Spastic dysarthria often results from bilateral supranuclear lesions, rendering the muscles that govern articulation both weak and spastic. Phonation is typically strained-strangled, and articulation is slow. The tongue is protruded and moved from side to side with difficulty. Mouth opening may seem restricted and speech seems to come from the back of the mouth. The jaw jerk, gag reflex and facial reflexes often become exaggerated. ALS may cause dysarthria with both spastic and flaccid features.(4)
The video shows two patients with spastic dysarthria due to ALS, courtesy of Dr. Rick Barohn. Contrast this with the video of flaccid dysarthria (see http://neurosigns.org/wiki/Flaccid_dysarthria). Here the patients can pronounce the individual palatals and linguals better but articulation is slow and the voice sounds strained or strangled.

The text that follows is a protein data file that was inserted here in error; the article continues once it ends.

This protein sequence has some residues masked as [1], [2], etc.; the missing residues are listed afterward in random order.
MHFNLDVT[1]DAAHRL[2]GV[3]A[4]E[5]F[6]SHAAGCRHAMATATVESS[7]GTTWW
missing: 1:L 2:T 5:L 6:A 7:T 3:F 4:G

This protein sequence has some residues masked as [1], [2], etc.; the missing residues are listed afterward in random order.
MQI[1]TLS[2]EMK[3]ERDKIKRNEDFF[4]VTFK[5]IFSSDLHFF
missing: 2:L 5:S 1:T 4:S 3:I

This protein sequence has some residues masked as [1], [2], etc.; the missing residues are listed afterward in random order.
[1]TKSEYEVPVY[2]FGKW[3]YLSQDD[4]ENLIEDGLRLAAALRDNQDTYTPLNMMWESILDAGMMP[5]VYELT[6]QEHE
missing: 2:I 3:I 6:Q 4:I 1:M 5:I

1. Campbell WW. Barohn RJ. DeJong's the neurologic examination, 8th ed. Philadelphia: Wolters Kluwer, 2020.
2. Campbell WW. Clinical signs in neurology: a compendium. Philadelphia: Wolters Kluwer Health, 2016.
3. Enderby, P. Disorders of communication: dysarthria. Handb Clin Neurol. 2013; 110:273-81.
4. Tomik B, Guiloff RJ. Dysarthria in amyotrophic lateral sclerosis: A review. Amyotroph Lateral Scler. 2010;11:4-15.